Atlantic Cities

Study of the Day: HUD's Housing Legacy

Study of the Day: HUD's Housing Legacy
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Dr. Martin Luther King Jr. moved to Chicago's "slumdale" neighborhood in 1966. At the time, the housing projects in the city were sorry, segregated affairs - King moved there to draw attention to the rodent problems, chipping paint and rotting infrastructure. 

Since then, the Department of Housing and Urban Development launched a concerted effort to move residents from high-poverty neighborhoods to lower poverty areas. A couple of months ago, they released a detailed report analyzing the Moving to Opportunity for Fair Housing program. Their aim was to determine whether living in less economically distressed neighborhoods could improve "well-being and long-term life chances."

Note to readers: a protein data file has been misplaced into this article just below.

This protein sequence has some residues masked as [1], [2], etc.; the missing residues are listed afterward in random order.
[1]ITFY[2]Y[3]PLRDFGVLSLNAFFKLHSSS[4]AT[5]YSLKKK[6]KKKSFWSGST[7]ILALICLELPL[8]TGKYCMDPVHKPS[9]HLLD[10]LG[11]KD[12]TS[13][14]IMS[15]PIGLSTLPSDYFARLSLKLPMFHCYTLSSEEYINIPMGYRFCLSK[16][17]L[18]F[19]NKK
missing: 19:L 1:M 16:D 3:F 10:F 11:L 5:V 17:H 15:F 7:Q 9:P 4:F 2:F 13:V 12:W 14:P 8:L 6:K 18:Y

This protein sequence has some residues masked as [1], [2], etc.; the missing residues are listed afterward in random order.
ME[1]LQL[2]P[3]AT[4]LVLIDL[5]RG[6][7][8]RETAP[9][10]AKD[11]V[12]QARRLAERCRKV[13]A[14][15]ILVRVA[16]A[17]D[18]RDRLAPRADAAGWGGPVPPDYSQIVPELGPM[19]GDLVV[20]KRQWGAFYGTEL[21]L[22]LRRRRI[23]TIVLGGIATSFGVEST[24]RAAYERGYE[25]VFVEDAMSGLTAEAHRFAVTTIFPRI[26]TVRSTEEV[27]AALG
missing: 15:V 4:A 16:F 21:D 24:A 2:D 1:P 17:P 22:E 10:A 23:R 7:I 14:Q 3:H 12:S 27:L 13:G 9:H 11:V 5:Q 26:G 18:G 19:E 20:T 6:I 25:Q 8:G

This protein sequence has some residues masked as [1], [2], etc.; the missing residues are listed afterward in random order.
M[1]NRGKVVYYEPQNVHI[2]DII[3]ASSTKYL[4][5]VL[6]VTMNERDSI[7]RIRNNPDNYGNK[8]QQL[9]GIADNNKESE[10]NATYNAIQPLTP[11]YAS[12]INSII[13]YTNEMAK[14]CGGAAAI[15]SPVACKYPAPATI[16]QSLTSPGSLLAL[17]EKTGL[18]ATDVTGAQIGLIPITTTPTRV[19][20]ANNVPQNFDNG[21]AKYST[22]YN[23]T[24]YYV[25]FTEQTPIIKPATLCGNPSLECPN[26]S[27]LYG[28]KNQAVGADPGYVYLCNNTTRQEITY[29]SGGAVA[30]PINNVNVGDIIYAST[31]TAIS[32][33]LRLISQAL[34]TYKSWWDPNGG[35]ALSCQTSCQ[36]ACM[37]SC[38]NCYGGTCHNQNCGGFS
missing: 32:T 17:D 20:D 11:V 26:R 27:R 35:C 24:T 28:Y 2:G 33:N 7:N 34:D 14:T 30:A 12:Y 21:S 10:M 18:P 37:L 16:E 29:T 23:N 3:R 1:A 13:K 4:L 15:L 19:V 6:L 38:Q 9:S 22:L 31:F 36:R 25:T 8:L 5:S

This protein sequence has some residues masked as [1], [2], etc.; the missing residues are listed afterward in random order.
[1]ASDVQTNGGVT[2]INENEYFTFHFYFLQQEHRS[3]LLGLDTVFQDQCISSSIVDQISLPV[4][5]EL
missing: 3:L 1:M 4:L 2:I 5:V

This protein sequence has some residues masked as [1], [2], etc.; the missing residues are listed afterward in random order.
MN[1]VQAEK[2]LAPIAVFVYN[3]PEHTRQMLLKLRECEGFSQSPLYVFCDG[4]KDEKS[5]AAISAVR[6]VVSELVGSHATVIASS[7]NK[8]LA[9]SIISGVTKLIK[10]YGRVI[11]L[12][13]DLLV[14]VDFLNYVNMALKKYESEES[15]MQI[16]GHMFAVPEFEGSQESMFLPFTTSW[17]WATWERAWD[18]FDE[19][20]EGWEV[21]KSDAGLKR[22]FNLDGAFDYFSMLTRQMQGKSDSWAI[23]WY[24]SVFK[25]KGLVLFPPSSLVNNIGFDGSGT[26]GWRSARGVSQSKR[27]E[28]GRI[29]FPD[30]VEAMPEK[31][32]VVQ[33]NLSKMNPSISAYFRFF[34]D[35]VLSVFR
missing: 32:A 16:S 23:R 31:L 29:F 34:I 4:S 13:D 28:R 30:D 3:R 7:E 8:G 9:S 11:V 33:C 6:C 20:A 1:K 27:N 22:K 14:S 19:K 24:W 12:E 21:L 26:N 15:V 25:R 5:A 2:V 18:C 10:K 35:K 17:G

Our friends at Land Use Profs blog have put together an interesting post examining the findings. In the words of author Stephen Miller:

King wrote, “The good neighbor looks beyond the external accidents and discerns those inner qualities that make all men human and, therefore, brothers.”  HUD’s study quantifies King’s moral assertion, making clear that good neighbors have significant, long-term effects on a number, though not all, key life factors.  The study’s results may well influence future policy choices for affordable and fair housing, and provide insights for what a new neighborhood can, and cannot do, for individuals.

See the full post here.

Amanda Erickson is a senior associate editor at The Atlantic Cities. All posts »

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